Posted by: Sam Olsen | January 10, 2012

Quality Air

I’m still ailing. Back to docs on Friday, more antibiotics at vast expense. I have since been advised by some old-timers that I should take the prescription and go to “Fanda shop, next to where all the Philippinas hang out on a Sunday” and get whatever I need over the counter at knock-down prices. Fresh from China no doubt. Anyway, the drugs don’t seem to be working whether legit or not. So, it’s back to see a different doc this afternoon. I went in to work yesterday but gave up by lunchtime and headed home again. Bit fed up now. But this pneumonia, part of a class of Respiratory Infections that seem to plague HK-ers, has prompted me to show a keen interest in all things airborne in the news over here. 

The sky has been very fusty over the past few days; can hardly see over to Kowloon side, but when you look up HIGH you can see patches of blue with white clouds scattered about. So it isn’t just a general fog, it’s got to be pollution. Which is odd since we’d guessed that by now, the factories across the water would be closing ready for Chinese New Year in a couple of weeks. The local independent/alternative paper, “HK Magazine” featured a recent letter from an expat which stated that the Chief Executive refuses to accept World Health Organisation standards on the testing of air quality, despite assuring us all that the air here is ok. In Beijing, the  air quality as measured by the amount of ‘particulate matter’ has apparently IMPROVED in the past ten years. I can’t believe that, not given what we saw over there in October.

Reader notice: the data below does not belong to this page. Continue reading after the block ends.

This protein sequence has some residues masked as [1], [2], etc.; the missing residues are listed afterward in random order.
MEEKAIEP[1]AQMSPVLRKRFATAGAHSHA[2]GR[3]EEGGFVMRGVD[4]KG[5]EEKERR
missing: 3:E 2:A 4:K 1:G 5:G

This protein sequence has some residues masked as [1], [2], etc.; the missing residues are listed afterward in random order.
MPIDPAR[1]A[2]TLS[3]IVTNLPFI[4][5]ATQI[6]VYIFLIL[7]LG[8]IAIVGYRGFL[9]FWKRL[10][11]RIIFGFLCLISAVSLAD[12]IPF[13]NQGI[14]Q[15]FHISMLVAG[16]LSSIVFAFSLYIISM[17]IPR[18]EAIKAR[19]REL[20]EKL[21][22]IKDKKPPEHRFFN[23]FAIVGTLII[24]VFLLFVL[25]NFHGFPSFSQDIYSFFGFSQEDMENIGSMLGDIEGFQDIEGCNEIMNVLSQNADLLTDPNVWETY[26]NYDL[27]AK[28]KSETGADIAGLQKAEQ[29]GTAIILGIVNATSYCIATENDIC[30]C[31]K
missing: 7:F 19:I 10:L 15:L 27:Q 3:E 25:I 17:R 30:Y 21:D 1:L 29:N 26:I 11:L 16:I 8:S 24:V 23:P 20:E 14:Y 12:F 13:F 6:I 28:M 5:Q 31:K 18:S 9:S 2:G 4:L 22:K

Ultimately we all have to make a call as to whether it’s a price worth paying to live over here. I know pneumonia isn’t solely caused by pollution of course, but it seems to be a contributing factor. We got Olsen junior checked out yesterday as well and fortunately he is fine, no signs of any respiratory infections there. The expat’s letter in the magazine I mentioned referred to the fact that a lot of the concern over air quality surrounds tourism and the fate of expat families, bankers and lawyers. But we’re not really the ones that suffer; if we don’t like it anymore, we go to Singapore, or even back home. For the millions of little local kiddies, that’s not an option, and as with many instances in HK, the concerns of big business and big bucks seem to be coming first.  Whether or not HK can do anything singlehandedly about this pollution, since so much of it apparently comes from China mainland, is another problem. 

In the meantime, I look forward to our holiday starting this weekend, and some fresh air in less industrious parts of the world! 


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